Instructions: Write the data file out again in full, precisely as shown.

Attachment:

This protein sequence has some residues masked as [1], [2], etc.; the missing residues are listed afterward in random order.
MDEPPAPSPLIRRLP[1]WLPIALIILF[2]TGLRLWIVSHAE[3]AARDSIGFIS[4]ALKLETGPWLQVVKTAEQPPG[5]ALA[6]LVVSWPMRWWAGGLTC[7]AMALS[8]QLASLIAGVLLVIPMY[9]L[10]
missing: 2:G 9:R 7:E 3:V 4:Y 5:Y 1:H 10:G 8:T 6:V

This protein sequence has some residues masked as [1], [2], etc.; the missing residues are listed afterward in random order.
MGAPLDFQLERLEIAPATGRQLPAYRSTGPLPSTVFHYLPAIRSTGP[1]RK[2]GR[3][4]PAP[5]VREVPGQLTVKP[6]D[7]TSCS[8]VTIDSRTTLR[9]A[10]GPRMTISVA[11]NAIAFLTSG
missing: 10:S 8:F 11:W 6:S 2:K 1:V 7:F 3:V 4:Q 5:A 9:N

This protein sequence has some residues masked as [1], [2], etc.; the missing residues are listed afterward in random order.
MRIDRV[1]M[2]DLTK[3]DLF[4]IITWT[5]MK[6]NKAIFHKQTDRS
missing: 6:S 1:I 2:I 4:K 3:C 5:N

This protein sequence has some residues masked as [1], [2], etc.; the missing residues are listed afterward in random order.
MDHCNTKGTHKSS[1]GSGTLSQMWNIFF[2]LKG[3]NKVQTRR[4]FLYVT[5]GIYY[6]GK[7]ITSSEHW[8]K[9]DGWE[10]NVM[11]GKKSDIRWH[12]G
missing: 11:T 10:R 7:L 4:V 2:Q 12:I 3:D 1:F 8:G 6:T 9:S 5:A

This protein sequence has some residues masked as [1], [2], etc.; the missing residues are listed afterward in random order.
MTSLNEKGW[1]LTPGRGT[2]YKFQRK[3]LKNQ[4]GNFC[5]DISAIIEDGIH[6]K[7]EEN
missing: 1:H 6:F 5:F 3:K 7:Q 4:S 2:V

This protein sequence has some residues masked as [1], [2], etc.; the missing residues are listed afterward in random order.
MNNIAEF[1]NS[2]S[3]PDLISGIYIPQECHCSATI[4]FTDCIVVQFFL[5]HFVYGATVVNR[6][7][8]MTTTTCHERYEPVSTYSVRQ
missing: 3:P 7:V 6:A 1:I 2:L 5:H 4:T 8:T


This protein sequence has some residues masked as [1], [2], etc.; the missing residues are listed afterward in random order.
MDEPPAPSPLIRRLP[1]WLPIALIILF[2]TGLRLWIVSHAE[3]AARDSIGFIS[4]ALKLETGPWLQVVKTAEQPPG[5]ALA[6]LVVSWPMRWWAGGLTC[7]AMALS[8]QLASLIAGVLLVIPMY[9]L[10]
missing: 2:G 9:R 7:E 3:V 4:Y 5:Y 1:H 10:G 8:T 6:V

This protein sequence has some residues masked as [1], [2], etc.; the missing residues are listed afterward in random order.
MGAPLDFQLERLEIAPATGRQLPAYRSTGPLPSTVFHYLPAIRSTGP[1]RK[2]GR[3][4]PAP[5]VREVPGQLTVKP[6]D[7]TSCS[8]VTIDSRTTLR[9]A[10]GPRMTISVA[11]NAIAFLTSG
missing: 10:S 8:F 11:W 6:S 2:K 1:V 7:F 3:V 4:Q 5:A 9:N

This protein sequence has some residues masked as [1], [2], etc.; the missing residues are listed afterward in random order.
MRIDRV[1]M[2]DLTK[3]DLF[4]IITWT[5]MK[6]NKAIFHKQTDRS
missing: 6:S 1:I 2:I 4:K 3:C 5:N

This protein sequence has some residues masked as [1], [2], etc.; the missing residues are listed afterward in random order.
MDHCNTKGTHKSS[1]GSGTLSQMWNIFF[2]LKG[3]NKVQTRR[4]FLYVT[5]GIYY[6]GK[7]ITSSEHW[8]K[9]DGWE[10]NVM[11]GKKSDIRWH[12]G
missing: 11:T 10:R 7:L 4:V 2:Q 12:I 3:D 1:F 8:G 6:T 9:S 5:A

This protein sequence has some residues masked as [1], [2], etc.; the missing residues are listed afterward in random order.
MTSLNEKGW[1]LTPGRGT[2]YKFQRK[3]LKNQ[4]GNFC[5]DISAIIEDGIH[6]K[7]EEN
missing: 1:H 6:F 5:F 3:K 7:Q 4:S 2:V

This protein sequence has some residues masked as [1], [2], etc.; the missing residues are listed afterward in random order.
MNNIAEF[1]NS[2]S[3]PDLISGIYIPQECHCSATI[4]FTDCIVVQFFL[5]HFVYGATVVNR[6][7][8]MTTTTCHERYEPVSTYSVRQ
missing: 3:P 7:V 6:A 1:I 2:L 5:H 4:T 8:T